Let’s first start with: what is Creative Leadership?
Creative Leadership takes more calculated risks and keeps innovating in how they lead and communicate. They are ready to upset the status quo even if it is successful and are committed to ongoing experimentation with disruptive business solutions
In a 2010 study done by IBM (and cited in this HBR article) organisations that had creative leaders had 6 times higher revenue growth and planned to get 20% of their revenue from new sources in the near future.) The article also cites increased employee engagement as an outcome of Creative Leadership.
Why does this matter?
Well the revenue/profit connection is clear (I hope). But what does Employee Engagement have to do with anything?
Well, employees who are engaged in their jobs/careers are more productive, which leads to increased profitability. Because they are more engaged there is less absenteeism, increased loyalty, higher retention and thus lower turnover.
Employees who are satisfied and engaged are better at solving problems and engaging with customers (from the previously cited HBR article).
So, how do you bring Creative Leadership to your organisation?
Create a culture where it is okay to try and fail, a culture where it is acceptable to question the status quo, to unlearn and selectively forget past successes, and co-create new products and services with employees, customers, partners, and the wider community. Help staff re-learn how to be creative, because it was educated out of them.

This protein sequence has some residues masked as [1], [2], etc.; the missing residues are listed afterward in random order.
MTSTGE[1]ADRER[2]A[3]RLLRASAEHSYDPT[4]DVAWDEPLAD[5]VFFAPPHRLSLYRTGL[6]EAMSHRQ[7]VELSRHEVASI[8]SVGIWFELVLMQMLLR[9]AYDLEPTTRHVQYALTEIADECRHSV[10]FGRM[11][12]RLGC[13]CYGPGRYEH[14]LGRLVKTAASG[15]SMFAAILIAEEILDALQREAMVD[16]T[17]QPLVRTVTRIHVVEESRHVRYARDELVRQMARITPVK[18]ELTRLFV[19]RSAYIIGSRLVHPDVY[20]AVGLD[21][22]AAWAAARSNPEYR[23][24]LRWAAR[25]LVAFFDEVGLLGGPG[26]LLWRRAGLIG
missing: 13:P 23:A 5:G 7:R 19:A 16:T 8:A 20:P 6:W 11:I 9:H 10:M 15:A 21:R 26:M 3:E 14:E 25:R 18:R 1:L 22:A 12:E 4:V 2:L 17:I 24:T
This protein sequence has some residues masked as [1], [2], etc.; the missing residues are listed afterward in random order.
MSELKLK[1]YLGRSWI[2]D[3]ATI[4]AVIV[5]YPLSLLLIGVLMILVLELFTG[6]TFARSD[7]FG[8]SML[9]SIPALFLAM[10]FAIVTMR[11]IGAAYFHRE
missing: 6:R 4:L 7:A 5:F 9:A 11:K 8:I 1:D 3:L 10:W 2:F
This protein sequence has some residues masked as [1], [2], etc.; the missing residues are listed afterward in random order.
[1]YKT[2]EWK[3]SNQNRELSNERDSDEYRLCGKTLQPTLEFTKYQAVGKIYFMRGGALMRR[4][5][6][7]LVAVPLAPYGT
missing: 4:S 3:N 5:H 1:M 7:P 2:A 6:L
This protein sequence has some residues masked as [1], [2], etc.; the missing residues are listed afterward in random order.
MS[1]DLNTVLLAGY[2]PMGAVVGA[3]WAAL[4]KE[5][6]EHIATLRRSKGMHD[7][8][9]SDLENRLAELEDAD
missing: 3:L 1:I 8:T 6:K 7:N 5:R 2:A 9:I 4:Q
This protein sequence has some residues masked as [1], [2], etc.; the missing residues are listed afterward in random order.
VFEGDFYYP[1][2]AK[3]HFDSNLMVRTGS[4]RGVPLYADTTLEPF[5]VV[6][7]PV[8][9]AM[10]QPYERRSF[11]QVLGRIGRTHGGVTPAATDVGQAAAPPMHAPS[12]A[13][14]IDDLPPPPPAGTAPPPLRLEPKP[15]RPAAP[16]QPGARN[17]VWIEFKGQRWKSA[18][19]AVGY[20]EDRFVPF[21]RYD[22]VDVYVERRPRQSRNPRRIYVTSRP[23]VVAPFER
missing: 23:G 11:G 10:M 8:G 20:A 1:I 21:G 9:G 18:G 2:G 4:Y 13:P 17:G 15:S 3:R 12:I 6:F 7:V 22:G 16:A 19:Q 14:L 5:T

Creative Leadership isn’t just about those higher up in the hierarchy having these skills, this is about everyone having these skills. In the knowledge economy, everyone is a leader and everyone is a follower. Creative Leaders create more Creative Leaders.
(this blog post originally appeared on my Missing Puzzle Piece Consulting blog in April 2017, and I expressed similar thoughts in a chapter I wrote for KM Matters, which was published early in 2018. I am reproducing it here, because I will be taking my Missing Puzzle Piece Consulting webpage down, and this content is still relevant.)
We seem to have spent so much time in the last 100+ years trying to drive efficiency and effectiveness into our processes. How to do things faster, with more quality, with better outcomes, reduce waste, reduce re-work. These are not bad things, but in our push to be effective and efficient many of our organisations have removed time for reflection, for questioning, for considering alternatives out of the process.
That’s not to say that there hasn’t been a lot of innovation in the last 100+ years, there most definitely has been. Whole areas of study have been developed/discovered, new technology is being developed all the time, but what about the “smaller” things, everyday things. What happens when we take away the time to think and reflect? We do things by rote, not thinking about if that’s the right thing to do, we get tired and suffer burnout, we start to make mistakes and treat people badly because we have focused on efficiency and effectiveness to the detriment of the system as a whole (see United Airline’s complete failure to respect passengers (https://fortune.com/2017/04/11/united-airlines-video/ and https://innovationexcellence.com/blog/2017/04/17/innovating-for-a-worse-customer-experience-insights-from-united-airlines/ and https://www.theblaze.com/news/2017/03/27/united-airlines-bars-teens-from-flight-for-failure-to-meet-dress-code-social-media-erupts/)
How do we bring that space for reflection, for some humanity back into our activities? By introducing time. Time for reflection, time for learning, time for asking questions, time for talking to other people, time for doing things differently, time for experimenting. Time.